I’m pretty convinced that the telecommunications industry is dead, or that it will be about as dead as Blockbuster Video.
I met this week with a telecom guy that I have known for years. He could take a big cable and punch it down faster than anybody. He knew by memory the color codes for cables up to hundreds of pairs.
This trend goes well beyond the fact that we run Cat-5 or Cat-6 everywhere. That transition wasn’t as big of a deal because mostly it just replaced old telcom wiring. A bigger change is the cables between buildings. We just pulled out an old 2400 pair cable that was installed in 1979. Now we have a tiny fiber cable in a giant 4″ conduit. It looks kinda funny.
But the death of telecom runs much deeper. It’s a death in innovation and advancement. This is much worse in the United States than in Asia, where telcom departments seem to be able to have a new thought every few months. Let me give an example.
I walked into a government office in China and like most governments, there was a queue of people. Now, in America you would get a ticket and go sit down. But at this office in China you go to the kiosk and enter your cell phone number. You immediately get an SMS message showing your number, your position in queue, and the estimated time that you will be serviced. Sweet. Periodically, perhaps every 15 minutes, I would get another SMS message showing my queue position and the estimated service time. Of course, I realized that there was no point to sitting around, so I went to the nearby mall and started shopping while I continued to get updates. When my time came close I returned to the government office.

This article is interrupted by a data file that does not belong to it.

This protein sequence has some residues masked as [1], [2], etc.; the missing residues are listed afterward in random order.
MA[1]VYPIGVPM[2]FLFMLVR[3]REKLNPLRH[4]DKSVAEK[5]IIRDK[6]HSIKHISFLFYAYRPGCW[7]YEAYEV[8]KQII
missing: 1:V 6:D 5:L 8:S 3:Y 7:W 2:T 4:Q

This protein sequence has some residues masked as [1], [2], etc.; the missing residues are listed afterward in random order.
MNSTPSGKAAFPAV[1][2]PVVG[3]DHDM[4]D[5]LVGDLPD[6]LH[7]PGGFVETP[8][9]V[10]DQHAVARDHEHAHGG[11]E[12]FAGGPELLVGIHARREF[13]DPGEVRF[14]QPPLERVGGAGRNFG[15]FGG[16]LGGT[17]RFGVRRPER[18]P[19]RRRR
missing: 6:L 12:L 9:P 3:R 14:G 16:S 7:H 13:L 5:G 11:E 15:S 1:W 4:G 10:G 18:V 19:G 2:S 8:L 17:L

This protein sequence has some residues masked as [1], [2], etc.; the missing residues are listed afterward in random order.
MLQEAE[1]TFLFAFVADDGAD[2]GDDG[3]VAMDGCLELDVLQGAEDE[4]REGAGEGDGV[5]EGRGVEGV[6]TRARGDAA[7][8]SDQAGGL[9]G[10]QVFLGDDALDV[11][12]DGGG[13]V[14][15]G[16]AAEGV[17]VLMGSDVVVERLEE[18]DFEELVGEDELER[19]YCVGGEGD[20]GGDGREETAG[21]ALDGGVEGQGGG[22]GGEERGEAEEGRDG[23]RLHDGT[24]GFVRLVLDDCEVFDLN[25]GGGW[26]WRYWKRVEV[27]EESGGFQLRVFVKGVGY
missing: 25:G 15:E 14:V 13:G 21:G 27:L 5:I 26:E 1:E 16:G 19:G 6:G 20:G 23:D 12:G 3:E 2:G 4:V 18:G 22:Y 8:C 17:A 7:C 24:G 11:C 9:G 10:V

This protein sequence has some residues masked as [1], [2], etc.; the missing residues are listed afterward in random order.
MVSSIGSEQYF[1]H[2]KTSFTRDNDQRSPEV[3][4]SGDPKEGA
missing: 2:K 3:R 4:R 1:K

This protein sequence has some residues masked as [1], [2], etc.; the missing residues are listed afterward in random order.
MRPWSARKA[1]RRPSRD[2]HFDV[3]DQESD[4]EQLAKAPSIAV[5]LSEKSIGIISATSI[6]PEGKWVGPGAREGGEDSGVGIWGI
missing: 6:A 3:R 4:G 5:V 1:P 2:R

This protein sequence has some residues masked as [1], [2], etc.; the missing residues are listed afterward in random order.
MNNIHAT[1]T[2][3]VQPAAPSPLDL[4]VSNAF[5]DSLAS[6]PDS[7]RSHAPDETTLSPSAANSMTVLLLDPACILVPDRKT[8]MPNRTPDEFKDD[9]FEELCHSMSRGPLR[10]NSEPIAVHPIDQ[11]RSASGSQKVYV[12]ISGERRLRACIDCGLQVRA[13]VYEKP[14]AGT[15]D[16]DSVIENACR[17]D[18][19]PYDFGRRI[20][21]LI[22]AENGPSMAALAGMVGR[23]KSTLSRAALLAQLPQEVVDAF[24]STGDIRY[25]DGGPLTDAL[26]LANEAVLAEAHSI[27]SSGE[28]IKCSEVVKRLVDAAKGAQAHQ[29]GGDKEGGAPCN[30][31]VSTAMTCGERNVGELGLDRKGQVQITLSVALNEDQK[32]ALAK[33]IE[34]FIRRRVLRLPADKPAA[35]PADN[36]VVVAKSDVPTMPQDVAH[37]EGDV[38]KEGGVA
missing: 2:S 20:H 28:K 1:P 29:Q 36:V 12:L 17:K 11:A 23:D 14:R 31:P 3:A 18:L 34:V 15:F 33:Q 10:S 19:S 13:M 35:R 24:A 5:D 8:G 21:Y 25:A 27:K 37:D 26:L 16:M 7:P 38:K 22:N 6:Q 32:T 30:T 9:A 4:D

When my turn was up I went to the counter window displayed. The agent already had my account up on her screen…because they had my phone number! Smart.
Think about this: It is a creative, innovative use of phones. It is something that a smart telecom department would do. But I have never seen anything like this in the United States. It seems that we’re still fixated on the glories of touch-tone dialing rather than on disruptive change.
I endlessly see new ideas in Asia that I don’t see in the US. This has gotten me to thinking: perhaps the problem with the telecom industry in the US is that it lacks creativity and lacks problem solving. It’s not pro-actively looking for an solving people’s problems. So it has become marginalized and as irrelevant as the knowledge on how to splice a 2400 pair cable.
When did you last promote some very new, radical idea?